Then the coronavirus spread across the globe, slashing oil demand by 20 percent, and Saudi Arabia and Russia announced they would boost production. Oil prices in Canada fell to their lowest level on record last month, Bloomberg News reported, so low that a refinery in Texas would have to pay more to ship the oil than it would to buy it.

Companies have been cutting production and even halting operations entirely. Rystad Energy, a research firm, said Western Canadian oil production will fall about 11 percent this month.

“Any way you slice it, most projects are definitely losing money at the moment,” said Thomas Liles, a senior analyst with Rystad.

Industry’s Future Facing Simple Math 

It’s not just the tar sands. In the United States, companies have been slashing their spending, facing bankruptcy and cutting projections for how much oil they’ll produce. Like the tar sands, parts of the U.S. fracking industry are among the more risky and exposed assets in an energy transition that would see a decline in global oil demand. 

Because most fracked wells produce a surge of oil that rapidly declines, companies must drill new wells constantly to keep up production. As a result, many of these companies have failed to generate enough cash to cover their costs for years, and have run up tens of billions of dollars in debt.

“This is kind of an acid test for arguments on whether we’re going to see a future where oil markets on the supply side simply respond to market signals,” said Alex Doukas, lead analyst with Oil Change International, an advocacy group. Yes, companies will be forced to cut their production, he said, and some high-cost oil operators may go out of business. “But that’s not the whole story,” because as we’re seeing now, governments may step in to help, he added.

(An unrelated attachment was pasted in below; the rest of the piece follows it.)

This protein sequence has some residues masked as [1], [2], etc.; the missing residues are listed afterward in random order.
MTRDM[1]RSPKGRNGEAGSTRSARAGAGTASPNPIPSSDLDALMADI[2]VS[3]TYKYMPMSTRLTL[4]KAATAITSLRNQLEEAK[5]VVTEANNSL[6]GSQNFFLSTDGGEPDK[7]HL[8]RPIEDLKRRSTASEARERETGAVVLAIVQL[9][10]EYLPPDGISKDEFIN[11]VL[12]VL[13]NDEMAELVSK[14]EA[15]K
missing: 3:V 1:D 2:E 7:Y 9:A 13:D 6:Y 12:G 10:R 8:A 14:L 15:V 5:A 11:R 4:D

In addition to Alberta’s investment in Keystone XL, the Canadian government is reportedly considering a multi-billion dollar financial support package for its oil industry. 

In the United States, as some companies have clamored for help, the Trump administration has tried to use the Strategic Petroleum Reserve to boost oil prices while attempting to negotiate a deal with Saudi Arabia and Russia. 

Senators from oil producing states have called for direct financial assistance, including temporary cuts in royalty rates and sending some of the $2 trillion coronavirus stimulus package to the industry. On Friday, the White House met with executives from oil companies to discuss whether the government can help the industry.

Garret Kent Fellows, an economist at the University of Calgary, cautioned against drawing parallels between the current crisis for the oil industry and the challenges of a long-term energy transition. He said he thinks Canada’s oil sands can continue to grow for some time if new pipelines are completed. 

But he said there’s no question that the oil industry in Canada and elsewhere faces a long-term challenge that’s sapping investment from the private sector to a degree that government support is unlikely to overcome.

At this point, what the industry is facing is simple math. No matter how quickly the global economy recovers, bringing back oil demand with it, the world’s thirst for oil has to diminish quickly if countries are to limit warming in line with the Paris Agreement, to less than 2 degrees Celsius this century above pre-industrial levels. While the collapse in oil demand triggered by the coronavirus was no doubt exceptionally steep, the level it’s reached today is about where it will need to return to within a decade or so to avoid dangerous warming.